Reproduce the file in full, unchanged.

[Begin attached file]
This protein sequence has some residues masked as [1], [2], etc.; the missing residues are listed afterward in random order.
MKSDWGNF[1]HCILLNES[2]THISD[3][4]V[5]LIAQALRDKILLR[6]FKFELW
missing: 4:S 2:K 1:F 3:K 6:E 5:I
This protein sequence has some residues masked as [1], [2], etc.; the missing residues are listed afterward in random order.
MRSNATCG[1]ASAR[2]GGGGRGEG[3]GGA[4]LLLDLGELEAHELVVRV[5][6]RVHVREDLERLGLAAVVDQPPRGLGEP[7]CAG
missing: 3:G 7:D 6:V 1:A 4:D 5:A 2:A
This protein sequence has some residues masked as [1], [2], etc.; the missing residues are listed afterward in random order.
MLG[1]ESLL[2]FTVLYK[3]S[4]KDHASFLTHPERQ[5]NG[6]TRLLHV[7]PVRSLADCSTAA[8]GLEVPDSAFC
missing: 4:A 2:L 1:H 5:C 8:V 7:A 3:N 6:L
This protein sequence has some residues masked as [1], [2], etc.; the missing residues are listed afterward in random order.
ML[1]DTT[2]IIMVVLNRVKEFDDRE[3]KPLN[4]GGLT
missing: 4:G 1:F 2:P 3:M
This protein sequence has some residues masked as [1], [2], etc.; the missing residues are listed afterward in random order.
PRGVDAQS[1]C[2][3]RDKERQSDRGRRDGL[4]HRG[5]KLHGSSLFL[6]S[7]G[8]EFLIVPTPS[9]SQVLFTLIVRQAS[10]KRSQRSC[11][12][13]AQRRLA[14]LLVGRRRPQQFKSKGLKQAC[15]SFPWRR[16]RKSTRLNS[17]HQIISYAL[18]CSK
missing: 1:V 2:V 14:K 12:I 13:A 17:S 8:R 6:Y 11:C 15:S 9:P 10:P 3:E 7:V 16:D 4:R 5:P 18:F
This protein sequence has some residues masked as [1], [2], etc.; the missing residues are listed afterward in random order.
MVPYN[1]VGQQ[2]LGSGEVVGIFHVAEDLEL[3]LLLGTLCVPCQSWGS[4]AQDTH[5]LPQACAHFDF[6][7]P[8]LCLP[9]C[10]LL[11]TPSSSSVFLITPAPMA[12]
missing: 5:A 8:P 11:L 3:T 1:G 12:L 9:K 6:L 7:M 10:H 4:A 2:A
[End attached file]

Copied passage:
This protein sequence has some residues masked as [1], [2], etc.; the missing residues are listed afterward in random order.
MKSDWGNF[1]HCILLNES[2]THISD[3][4]V[5]LIAQALRDKILLR[6]FKFELW
missing: 4:S 2:K 1:F 3:K 6:E 5:I
This protein sequence has some residues masked as [1], [2], etc.; the missing residues are listed afterward in random order.
MRSNATCG[1]ASAR[2]GGGGRGEG[3]GGA[4]LLLDLGELEAHELVVRV[5][6]RVHVREDLERLGLAAVVDQPPRGLGEP[7]CAG
missing: 3:G 7:D 6:V 1:A 4:D 5:A 2:A
This protein sequence has some residues masked as [1], [2], etc.; the missing residues are listed afterward in random order.
MLG[1]ESLL[2]FTVLYK[3]S[4]KDHASFLTHPERQ[5]NG[6]TRLLHV[7]PVRSLADCSTAA[8]GLEVPDSAFC
missing: 4:A 2:L 1:H 5:C 8:V 7:A 3:N 6:L
This protein sequence has some residues masked as [1], [2], etc.; the missing residues are listed afterward in random order.
ML[1]DTT[2]IIMVVLNRVKEFDDRE[3]KPLN[4]GGLT
missing: 4:G 1:F 2:P 3:M
This protein sequence has some residues masked as [1], [2], etc.; the missing residues are listed afterward in random order.
PRGVDAQS[1]C[2][3]RDKERQSDRGRRDGL[4]HRG[5]KLHGSSLFL[6]S[7]G[8]EFLIVPTPS[9]SQVLFTLIVRQAS[10]KRSQRSC[11][12][13]AQRRLA[14]LLVGRRRPQQFKSKGLKQAC[15]SFPWRR[16]RKSTRLNS[17]HQIISYAL[18]CSK
missing: 1:V 2:V 14:K 12:I 13:A 17:S 8:R 6:Y 11:C 15:S 9:P 10:P 3:E 7:V 16:D 4:R 5:P 18:F
This protein sequence has some residues masked as [1], [2], etc.; the missing residues are listed afterward in random order.
MVPYN[1]VGQQ[2]LGSGEVVGIFHVAEDLEL[3]LLLGTLCVPCQSWGS[4]AQDTH[5]LPQACAHFDF[6][7]P[8]LCLP[9]C[10]LL[11]TPSSSSVFLITPAPMA[12]
missing: 5:A 8:P 11:L 3:T 1:G 12:L 9:K 6:L 7:M 10:H 4:A 2:A